Myrna Bellweather sank her teeth into the slice of watermelon the aide, that one named Corinne, had set before her. It tasted just the way she thought it was going to: day-old and mushy, and something like biting into water. She pushed the plate away and struggled up out of her chair to head back to her room, muttering to herself as she went.
“Can’t even get a decent slice of watermelon around here.”
Corinne placed her hand on the rail of Myrna’s walker. “What’d you say, Myrna? Where you headed, anyway?”
“I’m going back to my room. The food here sucks.”
Corinne let go of the walker and snorted at the same time. “Fine, go on then, I’ll come fetch you for dinner.”
“My dad grew the best watermelon in Munion County. My mom’s pickled rinds won the blue ribbon at the fair five years in a row. That plateful of air you just set before me is an insult.”
And she headed down the hall, quick, before Corinne could see that she’d worked herself up into a crying jag. The thing was, she knew it wasn’t just this place. Fred had been bringing melon home from the grocery store for years, always thinking he was bringing her a gift, and they all tasted the same way. Empty. Nobody had gardens anymore, and the stuff from the store had been grown a thousand miles away with all the flavor bred out of it in exchange for portability.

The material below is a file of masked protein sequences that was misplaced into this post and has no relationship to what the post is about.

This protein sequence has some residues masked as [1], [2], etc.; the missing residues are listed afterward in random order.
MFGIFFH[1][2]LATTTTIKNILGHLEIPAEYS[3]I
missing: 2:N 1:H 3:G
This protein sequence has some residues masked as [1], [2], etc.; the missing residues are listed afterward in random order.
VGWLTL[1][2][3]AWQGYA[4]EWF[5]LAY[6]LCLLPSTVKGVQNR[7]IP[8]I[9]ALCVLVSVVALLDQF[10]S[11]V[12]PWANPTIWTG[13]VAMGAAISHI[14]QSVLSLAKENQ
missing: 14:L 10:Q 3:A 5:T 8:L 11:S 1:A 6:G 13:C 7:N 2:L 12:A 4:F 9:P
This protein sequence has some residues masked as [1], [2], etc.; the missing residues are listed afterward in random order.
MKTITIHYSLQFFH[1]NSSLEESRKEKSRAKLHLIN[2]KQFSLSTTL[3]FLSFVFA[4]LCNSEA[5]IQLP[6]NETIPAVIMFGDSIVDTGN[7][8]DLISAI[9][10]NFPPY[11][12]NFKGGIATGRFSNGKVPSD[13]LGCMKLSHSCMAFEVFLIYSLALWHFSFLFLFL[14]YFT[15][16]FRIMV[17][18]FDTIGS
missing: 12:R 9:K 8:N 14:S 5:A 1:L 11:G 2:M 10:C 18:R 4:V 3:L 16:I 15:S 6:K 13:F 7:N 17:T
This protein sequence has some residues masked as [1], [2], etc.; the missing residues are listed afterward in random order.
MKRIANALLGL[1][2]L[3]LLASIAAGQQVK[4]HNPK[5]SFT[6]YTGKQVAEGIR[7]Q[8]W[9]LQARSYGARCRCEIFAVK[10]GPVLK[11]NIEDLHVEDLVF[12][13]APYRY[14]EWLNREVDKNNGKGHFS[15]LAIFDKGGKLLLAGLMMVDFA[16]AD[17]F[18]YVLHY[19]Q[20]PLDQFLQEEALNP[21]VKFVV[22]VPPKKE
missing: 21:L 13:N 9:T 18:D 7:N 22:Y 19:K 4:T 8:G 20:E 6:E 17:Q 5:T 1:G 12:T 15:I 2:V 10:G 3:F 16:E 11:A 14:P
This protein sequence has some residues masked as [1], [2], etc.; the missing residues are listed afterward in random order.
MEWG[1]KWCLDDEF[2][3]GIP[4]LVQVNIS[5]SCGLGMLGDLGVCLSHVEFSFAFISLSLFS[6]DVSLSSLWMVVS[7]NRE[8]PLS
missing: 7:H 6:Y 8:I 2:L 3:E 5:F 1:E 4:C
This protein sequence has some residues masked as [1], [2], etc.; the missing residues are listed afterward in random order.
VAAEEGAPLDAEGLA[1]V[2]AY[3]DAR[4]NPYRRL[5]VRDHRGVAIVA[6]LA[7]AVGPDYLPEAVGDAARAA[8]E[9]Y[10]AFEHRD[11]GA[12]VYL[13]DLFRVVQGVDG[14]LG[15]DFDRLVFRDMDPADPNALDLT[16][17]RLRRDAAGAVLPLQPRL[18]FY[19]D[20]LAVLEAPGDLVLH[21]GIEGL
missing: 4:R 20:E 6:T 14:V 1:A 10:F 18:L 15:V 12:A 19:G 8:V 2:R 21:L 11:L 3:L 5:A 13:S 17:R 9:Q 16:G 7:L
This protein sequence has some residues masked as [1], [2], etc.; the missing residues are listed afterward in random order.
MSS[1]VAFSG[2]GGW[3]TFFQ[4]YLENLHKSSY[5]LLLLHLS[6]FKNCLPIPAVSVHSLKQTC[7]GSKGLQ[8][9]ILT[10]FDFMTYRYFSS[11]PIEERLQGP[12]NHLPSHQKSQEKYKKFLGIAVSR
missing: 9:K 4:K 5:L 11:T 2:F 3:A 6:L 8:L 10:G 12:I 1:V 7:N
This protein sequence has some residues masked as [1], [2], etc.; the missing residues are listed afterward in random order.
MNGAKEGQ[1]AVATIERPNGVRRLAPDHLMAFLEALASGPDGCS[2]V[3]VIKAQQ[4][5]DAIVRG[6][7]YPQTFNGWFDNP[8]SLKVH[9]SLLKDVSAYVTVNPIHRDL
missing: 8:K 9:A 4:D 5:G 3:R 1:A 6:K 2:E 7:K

Fred had been gone four years now, and that was the last time anyone had brought her a melon, even if it was a tasteless one. Then just last week, Joey had brought her here, to this place. He’d told her it had to be done after she fell getting out of the bathtub, and then he’d sold the house and set her up in this situation he called perfect, and went right on back to Michigan.
Myrna struggled to open the door to her room, which was way too heavy, and shuffled her way over to the big chair by the window. She had a nice view of the parking lot, and she was still surprised by how seldom anyone new pulled up for a visit. She also had a view of the sign out front. Greener Pastures. That still made her laugh every time she sat down, though not in a good way. What kind of a jackass comes up with a name like that for an old folks home?
She sat there for the rest of the afternoon, waiting, though she couldn’t have said for what.
All she could think about was her and Fred out on the boat that one afternoon when they were just teenagers. He kept spitting watermelon seeds in her direction, and she just kept right on pretending to ignore him, turning her face up to the sun like he wasn’t even there.
She wished he was here just now, she’d let him spit all the seeds he wanted, even if they were inside.
Hell, she might even spit some back.
Story A Day: One last story at the end of a month that got away from me. But I enjoyed the process when I could carve out the time for stories.
Today’s prompt was Endings and Beginnings. Which seemed like a fine way to end the month. Thanks so much for reading.